With more than simple hope, 2007 was also the year Valley Grange committed to bringing the program into SAD 68 – to include Monson Elementary and SeDoMoCha in Dover-Foxcroft. (Monson Elementary has since closed and students attend SeDoMoCha.) This more than doubled the number of dictionaries we were distributing. The power of this program truly began striking deep in hearts and minds. Kids loved the dictionaries, but we also felt that we were reaching them with an important message about learning and supporting each other. During our visits with them they were like little “sponges,” just soaking up any information we could offer. But most importantly they were discovering the information between the pages of their dictionaries.

Our visit to Monson was actually quite intimate as we sat with four third graders. From there it was on to Dover-Foxcroft where, again a television news reporter waited. This time, it was Channel Two promoting the excitement a simple dictionary can bring to the hearts and minds of children.

SeDoMoCha also decided to turn Dictionary Day into a field trip and are now visiting the Valley Grange Hall. We are fortunate to have Civil War Reenactors Captain Jack Battick and Miss Mary (Annis) present to acquaint the students with the era immediately preceding the founding of the Grange. In 2008 we voted to add yet another School District to our program. SAD 41 offered us the chance to meet with third graders in Milo, Brownville and LaGrange to share the message that words are fun and all we really have to do is “look it up!”  This meant by the time our “Grange Year” is over we have sprinkled dictionaries parallel to our membership, “from Monson to Milo.”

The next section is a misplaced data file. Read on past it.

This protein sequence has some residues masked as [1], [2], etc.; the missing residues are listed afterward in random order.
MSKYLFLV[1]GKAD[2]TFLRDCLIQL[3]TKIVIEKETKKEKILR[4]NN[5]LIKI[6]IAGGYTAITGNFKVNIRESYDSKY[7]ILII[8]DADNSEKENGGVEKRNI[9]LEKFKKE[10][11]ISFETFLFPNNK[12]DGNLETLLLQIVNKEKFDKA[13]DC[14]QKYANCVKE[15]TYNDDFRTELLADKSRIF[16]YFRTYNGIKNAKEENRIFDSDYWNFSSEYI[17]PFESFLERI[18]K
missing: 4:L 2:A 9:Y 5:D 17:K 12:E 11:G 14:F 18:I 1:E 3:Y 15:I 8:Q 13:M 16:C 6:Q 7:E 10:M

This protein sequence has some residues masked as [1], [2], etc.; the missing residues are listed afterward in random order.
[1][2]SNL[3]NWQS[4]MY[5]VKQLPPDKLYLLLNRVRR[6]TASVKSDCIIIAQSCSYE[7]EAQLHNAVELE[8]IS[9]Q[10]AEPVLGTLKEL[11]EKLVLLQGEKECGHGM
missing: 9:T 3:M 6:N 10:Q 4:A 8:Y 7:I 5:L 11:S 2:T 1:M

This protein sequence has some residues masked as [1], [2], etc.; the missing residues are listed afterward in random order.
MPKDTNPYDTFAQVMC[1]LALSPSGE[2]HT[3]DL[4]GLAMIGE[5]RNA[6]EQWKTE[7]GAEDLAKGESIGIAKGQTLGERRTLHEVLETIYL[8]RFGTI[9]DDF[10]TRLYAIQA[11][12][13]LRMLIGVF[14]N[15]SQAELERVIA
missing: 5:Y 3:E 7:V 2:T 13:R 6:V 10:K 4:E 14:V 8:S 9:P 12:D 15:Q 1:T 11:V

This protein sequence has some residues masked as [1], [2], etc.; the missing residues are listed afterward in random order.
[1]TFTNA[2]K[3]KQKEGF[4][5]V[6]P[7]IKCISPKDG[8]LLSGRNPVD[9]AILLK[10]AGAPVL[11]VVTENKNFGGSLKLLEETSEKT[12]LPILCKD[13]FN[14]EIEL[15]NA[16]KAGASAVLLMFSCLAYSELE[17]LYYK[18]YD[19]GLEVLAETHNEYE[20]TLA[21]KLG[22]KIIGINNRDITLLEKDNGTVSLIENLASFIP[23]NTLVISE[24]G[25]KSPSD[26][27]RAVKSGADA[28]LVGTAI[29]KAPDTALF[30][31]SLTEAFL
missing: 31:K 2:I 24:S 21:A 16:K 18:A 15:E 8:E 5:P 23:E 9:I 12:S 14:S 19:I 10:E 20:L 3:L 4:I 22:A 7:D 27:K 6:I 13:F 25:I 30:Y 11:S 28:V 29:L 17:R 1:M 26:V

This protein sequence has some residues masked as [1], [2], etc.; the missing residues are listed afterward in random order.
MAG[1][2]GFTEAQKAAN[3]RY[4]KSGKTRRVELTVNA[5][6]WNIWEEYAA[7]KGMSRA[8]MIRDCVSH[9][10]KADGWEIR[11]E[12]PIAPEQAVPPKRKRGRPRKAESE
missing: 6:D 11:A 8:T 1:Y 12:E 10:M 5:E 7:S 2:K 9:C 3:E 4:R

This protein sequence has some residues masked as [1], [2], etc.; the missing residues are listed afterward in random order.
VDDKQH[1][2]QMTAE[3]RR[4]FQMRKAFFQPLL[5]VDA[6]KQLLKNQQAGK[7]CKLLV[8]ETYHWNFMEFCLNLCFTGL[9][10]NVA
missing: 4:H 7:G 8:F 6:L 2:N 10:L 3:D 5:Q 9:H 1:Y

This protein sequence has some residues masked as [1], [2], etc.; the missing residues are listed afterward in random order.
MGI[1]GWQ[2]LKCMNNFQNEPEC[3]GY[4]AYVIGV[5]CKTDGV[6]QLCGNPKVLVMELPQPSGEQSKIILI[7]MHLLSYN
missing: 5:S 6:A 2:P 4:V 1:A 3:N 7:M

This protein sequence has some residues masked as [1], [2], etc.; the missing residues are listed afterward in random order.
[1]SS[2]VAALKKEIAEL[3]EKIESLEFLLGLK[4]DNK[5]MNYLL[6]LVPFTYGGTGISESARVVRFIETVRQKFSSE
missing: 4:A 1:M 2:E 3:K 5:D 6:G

The next major change to our program took place in 2014 when, by mutual agreement with Garland Grange we assumed responsibility for AOS 94 which includes Ridgeview Elementary and Harmony Elementary Schools. While the numbers change a little every year, we are proud to be involved with four school districts, an average of 15 classes and placing dictionaries in the hands of at least 250 third graders every year.

At the time this was written (Fall 2015), we estimate that we’ve presented some 1500 dictionaries over the life of the program. This past summer a high school student visited our booth at RiverFest and told us she wanted us to know she still has and is using the dictionary we gave her. Valley Grange members are proud to have given a dictionary (and all the words in it) to an entire generation of kids!

(If your third grader missed out, check with the school or a member of the Grange… home schooled children are also eligible.)

2018 Update… we’ve surpassed the 2000 mark of dictionaries distributed and are still going strong. We typically distribute 200-250 dictionaries every year. But it’s not really about the numbers. One kid, one dictionary. The stories are many but each one is personal. A dictionary can make a big difference in a child’s life.

Additional Civil War Reenactors who have helped include Sergeant Eric Boothroyd, Corporal Jim Austin, and Private Wayne Bennett. We owe a lot of gratitude to the many people who help and support us with this program, including those who participate in our fundraising raffles. A dictionary makes a difference!

2020 and 2021 taxed our creativity when COVID prevented field trips and in-person visits to schools. Because Walter is a substitute teacher and employee of SAD 4, he was able to make a brief presentation at Piscataquis Community Elementary School. Dictionaries were delivered to the other schools and a short video was prepared for teachers to use when handling out the dictionaries on our behalf.